It is clear that US arms sales to Saudi Arabia create a moral hazard in Yemen. The more Washington sends, the more innocent civilians Saudi Arabia can kill. This creates a vicious cycle in which Washington becomes increasingly entangled in these human rights abuses, attempting to solve the problems created by weapons sales to the Saudis with more weapons sales to the Saudis. Furthermore, public opinion is in favor of ending these sales. In a recent Eurasia Group Foundation poll, nearly 70% of Americans disagree with sending arms to Saudi Arabia, regardless of party. Thus, there are human rights, security, and domestic political reasons to stop arms sales to Saudi Arabia until a permanent ceasefire is reached in Yemen.


Beyond preventing future hostilities, the United States owes Yemen tools to relieve their suffering. With over 17.6 million Yemenis needing food assistance — estimated to grow by over a million by December 2022 — and 16 million in critical need of water, sanitation, and hygiene assistance, Washington must follow its change in policy toward Yemen with an increase in aid. To this point, Congress has not allocated the US Agency for International Development (USAID) adequate funding to address this humanitarian crisis. Funding has dramatically increased as of late, with over $1 billion sent in fiscal year 2022. However, that number is still low compared to the billions of dollars worth of weapons the United States sold to Saudi Arabia and its partners during the same year.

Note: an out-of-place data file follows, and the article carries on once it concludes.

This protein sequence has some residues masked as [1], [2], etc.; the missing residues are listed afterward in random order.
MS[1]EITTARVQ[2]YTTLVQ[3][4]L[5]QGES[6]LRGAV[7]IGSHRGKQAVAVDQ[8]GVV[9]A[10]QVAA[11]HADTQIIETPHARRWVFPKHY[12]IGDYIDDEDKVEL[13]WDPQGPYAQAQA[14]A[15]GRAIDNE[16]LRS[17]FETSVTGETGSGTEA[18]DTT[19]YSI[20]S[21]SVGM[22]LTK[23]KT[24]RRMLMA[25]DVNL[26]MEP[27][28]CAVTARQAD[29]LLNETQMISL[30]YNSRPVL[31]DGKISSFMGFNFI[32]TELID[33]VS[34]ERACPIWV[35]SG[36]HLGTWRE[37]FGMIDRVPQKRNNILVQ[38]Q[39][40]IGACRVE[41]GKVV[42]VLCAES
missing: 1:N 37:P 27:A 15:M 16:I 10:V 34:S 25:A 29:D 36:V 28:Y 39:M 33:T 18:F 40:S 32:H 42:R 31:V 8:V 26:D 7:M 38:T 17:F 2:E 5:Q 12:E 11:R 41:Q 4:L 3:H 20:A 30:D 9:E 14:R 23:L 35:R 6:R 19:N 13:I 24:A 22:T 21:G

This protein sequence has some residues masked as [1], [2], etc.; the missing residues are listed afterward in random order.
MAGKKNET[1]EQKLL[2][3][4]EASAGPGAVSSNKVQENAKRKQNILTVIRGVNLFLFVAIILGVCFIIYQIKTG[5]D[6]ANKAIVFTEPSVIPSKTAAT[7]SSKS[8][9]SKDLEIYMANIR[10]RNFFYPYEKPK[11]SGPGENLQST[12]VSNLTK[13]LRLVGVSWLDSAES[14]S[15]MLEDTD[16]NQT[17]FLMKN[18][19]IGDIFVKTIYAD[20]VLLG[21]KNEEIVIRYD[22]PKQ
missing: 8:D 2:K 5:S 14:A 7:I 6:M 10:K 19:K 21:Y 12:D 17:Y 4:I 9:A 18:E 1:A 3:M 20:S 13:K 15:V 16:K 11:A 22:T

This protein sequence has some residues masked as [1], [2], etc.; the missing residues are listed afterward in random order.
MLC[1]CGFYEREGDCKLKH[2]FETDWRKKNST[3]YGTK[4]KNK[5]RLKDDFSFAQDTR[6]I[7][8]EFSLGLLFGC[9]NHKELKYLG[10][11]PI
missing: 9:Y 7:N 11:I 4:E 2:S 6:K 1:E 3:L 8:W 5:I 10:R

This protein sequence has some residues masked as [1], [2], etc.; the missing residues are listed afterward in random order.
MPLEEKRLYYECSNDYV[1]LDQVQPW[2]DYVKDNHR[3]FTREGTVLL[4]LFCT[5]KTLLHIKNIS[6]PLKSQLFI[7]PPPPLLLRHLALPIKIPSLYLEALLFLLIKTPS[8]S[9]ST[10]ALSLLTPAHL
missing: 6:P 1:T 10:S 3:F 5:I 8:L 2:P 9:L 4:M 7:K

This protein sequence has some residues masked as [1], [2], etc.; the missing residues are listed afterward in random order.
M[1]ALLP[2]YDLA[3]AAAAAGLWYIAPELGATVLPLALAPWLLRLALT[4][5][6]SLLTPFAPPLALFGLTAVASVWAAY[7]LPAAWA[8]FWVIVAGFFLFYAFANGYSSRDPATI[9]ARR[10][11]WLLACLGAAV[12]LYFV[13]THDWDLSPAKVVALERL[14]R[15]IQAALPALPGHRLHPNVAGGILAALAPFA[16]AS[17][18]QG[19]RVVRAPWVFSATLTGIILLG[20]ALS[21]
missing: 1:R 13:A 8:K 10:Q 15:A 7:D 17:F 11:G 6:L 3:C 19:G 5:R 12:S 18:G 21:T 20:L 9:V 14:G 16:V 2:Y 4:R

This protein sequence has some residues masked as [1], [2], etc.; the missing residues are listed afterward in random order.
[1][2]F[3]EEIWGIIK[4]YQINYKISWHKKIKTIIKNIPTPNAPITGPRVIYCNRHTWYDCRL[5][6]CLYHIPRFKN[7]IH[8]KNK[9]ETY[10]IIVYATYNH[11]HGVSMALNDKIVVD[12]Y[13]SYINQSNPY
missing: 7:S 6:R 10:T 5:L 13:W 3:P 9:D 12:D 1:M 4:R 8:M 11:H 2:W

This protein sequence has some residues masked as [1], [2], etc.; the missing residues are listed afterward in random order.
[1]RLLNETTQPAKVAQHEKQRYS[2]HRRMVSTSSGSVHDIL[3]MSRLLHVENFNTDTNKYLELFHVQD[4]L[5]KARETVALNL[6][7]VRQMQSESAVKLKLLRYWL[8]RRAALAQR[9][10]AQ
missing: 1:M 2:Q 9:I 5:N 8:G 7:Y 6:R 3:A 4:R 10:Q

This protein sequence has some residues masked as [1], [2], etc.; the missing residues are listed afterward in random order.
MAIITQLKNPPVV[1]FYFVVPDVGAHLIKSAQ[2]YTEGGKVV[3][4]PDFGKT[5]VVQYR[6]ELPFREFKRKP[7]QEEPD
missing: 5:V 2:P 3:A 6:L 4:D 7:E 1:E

Regardless of USAID’s pockets, Washington should help international organizations like the Food and Agriculture Organization of the United Nations, the UN World Food Programme, and UN International Children’s Emergency Fund (UNICEF) provide nonfinancial forms of aid like emergency food aid, water aid, and medical aid — all three of which Yemen is in desperate need.

Sanaa relies on imports to feed its people. Since the war has made these imports nearly impossible, underfunded aid organizations are left to fill in the gaps. These organizations provide emergency food rations that include flour, pulses, oil, sugar, salt, or vouchers or cash to purchase the same amount of food. If Washington better funds these organizations and negotiates their aid workers’ safety and free passage, aid organizations can help deliver rations to those most in need, reducing the fear that the aid will be looted or misallocated by creating greater transparency and quality of programming.

Water is also an essential need. Without access to safe, clean water, Yemenis are more likely to suffer from water-borne diseases, malnutrition, and death. In fact, the lack of access to clean water in Yemen has already led to the largest outbreak of cholera in history. Meanwhile, the war has left over half of the country’s hospitals closed or unable to perform even basic services. Through its various programs, UNICEF currently provides Water, Sanitation, and Hygiene assistance to about 8.8 million — mainly in rural areas. USAID, meanwhile, provides assistance for just 1.5 million.

Increasing humanitarian aid is the most straightforward and uncontroversial thing Washington can do to start taking some responsibility for the damage it has allowed in Yemen.